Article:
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Electronic Newspapers are online publications which have replaced newspapers which have only a print edition. Their content is similar to the older newspapers but they differ in that they have no specific daily editions and are not purchased in print form from shops. Instead, they can be downloaded for a fee from a telephone service.
The first British newspaper to introduce an electronic edition was the Times. This was a text-only service due to the limitations of domestic computers of the time - the Sinclair Ambassador, which was the standard computer provided by the Post Office to domestic subscribers at the time, was unable to produce sophisticated images. This changed in the next year with the introduction of the Sinclair Ambassador II, which included a means of displaying high-definition images with text, recording the file automatically and printing the newspaper out.
The most common method of receiving electronic newspapers is to set up a service to receive electronic delivery of a newspaper at a pre-specified time of day, The newspaper publisher then dials all the subscriber numbers simultaneously at that time and the receipt of the call activates the domestic computer tape drives simultaneously with downloading the file representing the newspaper. If the user has chosen to do so, while receiving the newspaper data, the printer will produce a double-sided monochrome edition with capitals and lowercase alphanumeric text on sheets of thermal paper the size of a double-page of the former tabloid newspapers, though some choose to read them on screen. This is then automatically folded by the printer and placed on top. Further editions can be printed directly from the tape without using the computer.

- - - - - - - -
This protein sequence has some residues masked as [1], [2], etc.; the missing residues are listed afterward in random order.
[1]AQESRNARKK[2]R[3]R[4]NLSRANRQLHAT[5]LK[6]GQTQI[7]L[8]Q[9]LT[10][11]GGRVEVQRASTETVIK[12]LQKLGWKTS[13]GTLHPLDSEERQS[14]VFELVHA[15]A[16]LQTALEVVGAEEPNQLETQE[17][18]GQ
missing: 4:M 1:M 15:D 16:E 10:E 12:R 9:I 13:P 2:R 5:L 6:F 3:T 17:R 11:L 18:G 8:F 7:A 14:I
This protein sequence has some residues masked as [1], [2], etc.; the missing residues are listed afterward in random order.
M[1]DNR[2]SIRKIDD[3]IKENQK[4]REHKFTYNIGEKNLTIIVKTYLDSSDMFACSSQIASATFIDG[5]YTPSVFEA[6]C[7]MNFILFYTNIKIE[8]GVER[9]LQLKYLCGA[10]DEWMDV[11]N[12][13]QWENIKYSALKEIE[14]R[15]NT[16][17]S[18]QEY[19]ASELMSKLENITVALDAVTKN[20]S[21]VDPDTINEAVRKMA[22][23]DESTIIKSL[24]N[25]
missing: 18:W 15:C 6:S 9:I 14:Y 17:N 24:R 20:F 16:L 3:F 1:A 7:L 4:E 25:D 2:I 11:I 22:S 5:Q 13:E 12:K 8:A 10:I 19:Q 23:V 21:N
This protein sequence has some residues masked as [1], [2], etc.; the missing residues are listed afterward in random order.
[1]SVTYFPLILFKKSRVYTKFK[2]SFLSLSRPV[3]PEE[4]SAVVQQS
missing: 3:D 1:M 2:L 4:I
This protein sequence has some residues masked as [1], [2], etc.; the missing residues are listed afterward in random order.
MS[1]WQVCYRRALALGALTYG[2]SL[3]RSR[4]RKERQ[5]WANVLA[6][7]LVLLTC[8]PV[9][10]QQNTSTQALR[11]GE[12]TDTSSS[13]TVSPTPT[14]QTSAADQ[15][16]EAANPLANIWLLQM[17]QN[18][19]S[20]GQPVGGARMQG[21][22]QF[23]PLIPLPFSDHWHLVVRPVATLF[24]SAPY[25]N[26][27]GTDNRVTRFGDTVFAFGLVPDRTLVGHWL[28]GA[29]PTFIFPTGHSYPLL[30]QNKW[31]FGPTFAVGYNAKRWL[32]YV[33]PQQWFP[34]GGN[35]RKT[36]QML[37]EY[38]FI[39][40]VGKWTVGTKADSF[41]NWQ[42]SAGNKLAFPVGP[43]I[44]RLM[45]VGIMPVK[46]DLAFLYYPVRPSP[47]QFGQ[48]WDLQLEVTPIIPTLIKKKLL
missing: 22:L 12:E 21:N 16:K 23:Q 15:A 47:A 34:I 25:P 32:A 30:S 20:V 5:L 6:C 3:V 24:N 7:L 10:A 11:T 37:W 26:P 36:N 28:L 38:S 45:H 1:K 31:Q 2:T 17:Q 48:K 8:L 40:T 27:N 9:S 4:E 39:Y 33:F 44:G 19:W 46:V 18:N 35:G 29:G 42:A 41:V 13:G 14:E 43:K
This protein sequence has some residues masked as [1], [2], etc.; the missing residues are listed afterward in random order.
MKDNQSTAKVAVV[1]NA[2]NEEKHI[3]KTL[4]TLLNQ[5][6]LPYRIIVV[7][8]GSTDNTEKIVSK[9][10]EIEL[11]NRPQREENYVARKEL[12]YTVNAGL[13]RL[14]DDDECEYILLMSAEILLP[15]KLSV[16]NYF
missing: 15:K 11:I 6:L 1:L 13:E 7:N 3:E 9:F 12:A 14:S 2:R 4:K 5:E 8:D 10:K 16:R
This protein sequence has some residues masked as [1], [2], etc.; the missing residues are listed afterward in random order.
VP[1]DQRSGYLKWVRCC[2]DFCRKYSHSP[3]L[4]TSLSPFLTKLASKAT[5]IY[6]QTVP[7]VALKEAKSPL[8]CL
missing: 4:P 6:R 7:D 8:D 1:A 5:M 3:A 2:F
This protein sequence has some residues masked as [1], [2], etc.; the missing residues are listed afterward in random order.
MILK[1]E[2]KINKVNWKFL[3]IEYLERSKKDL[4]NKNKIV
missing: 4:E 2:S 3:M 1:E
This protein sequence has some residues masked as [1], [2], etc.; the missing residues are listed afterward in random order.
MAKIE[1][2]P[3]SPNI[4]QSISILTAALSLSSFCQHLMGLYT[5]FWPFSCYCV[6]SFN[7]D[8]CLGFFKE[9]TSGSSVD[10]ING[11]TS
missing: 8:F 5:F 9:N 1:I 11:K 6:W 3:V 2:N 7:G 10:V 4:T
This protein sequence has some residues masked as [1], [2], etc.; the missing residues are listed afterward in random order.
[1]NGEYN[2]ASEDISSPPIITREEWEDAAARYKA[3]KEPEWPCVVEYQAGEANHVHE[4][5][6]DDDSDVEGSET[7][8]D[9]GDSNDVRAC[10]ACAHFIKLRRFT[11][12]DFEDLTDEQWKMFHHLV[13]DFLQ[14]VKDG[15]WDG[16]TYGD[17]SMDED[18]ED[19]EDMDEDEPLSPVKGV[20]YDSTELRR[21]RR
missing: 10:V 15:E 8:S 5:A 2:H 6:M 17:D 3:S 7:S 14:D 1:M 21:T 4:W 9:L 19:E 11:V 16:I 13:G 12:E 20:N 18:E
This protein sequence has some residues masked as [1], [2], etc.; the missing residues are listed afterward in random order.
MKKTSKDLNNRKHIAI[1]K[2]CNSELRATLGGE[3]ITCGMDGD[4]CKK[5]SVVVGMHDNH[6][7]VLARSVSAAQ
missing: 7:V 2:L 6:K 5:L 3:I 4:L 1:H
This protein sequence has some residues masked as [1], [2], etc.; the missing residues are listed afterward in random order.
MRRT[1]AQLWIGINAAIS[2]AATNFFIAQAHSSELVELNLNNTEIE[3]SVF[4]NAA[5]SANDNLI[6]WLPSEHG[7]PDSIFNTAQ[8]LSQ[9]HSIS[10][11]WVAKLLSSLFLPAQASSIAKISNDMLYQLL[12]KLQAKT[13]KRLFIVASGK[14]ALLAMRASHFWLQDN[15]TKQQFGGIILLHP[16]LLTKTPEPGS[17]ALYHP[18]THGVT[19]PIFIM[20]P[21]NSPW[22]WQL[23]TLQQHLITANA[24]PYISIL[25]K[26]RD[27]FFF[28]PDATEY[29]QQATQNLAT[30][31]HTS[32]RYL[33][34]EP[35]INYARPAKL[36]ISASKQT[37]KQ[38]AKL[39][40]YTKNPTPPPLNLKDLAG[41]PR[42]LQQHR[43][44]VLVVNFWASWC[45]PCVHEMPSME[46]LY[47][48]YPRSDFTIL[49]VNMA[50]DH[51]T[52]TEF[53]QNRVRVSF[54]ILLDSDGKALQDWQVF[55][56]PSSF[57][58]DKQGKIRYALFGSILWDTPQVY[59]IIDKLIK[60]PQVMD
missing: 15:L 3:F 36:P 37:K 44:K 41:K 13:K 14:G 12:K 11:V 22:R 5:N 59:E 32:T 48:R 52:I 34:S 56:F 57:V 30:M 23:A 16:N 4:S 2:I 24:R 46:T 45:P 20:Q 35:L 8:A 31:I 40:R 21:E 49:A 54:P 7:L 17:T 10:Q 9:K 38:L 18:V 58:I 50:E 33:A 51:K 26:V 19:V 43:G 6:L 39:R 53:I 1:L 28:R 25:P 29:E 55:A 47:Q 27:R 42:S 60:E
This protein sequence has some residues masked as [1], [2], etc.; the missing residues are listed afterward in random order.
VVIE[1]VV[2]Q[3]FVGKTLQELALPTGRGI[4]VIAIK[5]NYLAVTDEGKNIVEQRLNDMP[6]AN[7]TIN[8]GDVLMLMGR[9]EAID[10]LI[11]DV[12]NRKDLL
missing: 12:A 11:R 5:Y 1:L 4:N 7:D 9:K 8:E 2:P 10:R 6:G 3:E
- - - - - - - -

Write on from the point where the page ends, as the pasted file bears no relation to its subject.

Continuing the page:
Users who have not received a newspaper for any reason can dial into the service and either pay once or use a password to obtain the newspaper for no additional charge.
On screen, newspapers have a somewhat different appearance to their print equivalents. They do not mix case and the text is displayed overlaid with illustrations, and of course the display is green on black. Memory limitations mean that only one page is generally displayed at a time.
Electronic newspapers are updated constantly and do not generally have daily editions, although there are weekly newspapers which contain completely new content updated in one go.
The last print-only newspaper , which was also the Times, closed down in the seventh year of the Era. One of the motives for producing newspapers in this way was to avoid unionised workers from controlling the production and distribution of newspapers, and many of them became unemployed as a result. It also meant that some newsagents closed down, though they were often able to keep going by selling magazines or groceries. Clearly, paper delivery no longer exists as an option for children to begin employment.
Some electronic newspapers have never had print editions, examples including the English Independent.
To some extent, this means of delivering news is ecologically sound as it has reduced the consumption of paper. However, the thermal paper used has significant environmental impact because of the coating, and since many people choose to print out their newspapers to read on public transport or take to work, this is not as great a saving as might be thought. Moreover, since they are sometimes retained on tape long-term, it has rather increased the consumption of storage media. The transport costs of doing this are more or less the same because the same quantities of materials are still shipped to people's houses, although the paper is lighter.
A positive result of this method of production is that small local newssheets and newsletters can be produced inexpensively and broadcast or narrowcast to people who have chosen to receive them. Some magazines are also produced in this way, either exclusively or with monochrome online editions and colour print versions.
The system was later adapted to deliver electronic books, though these are also found in other formats.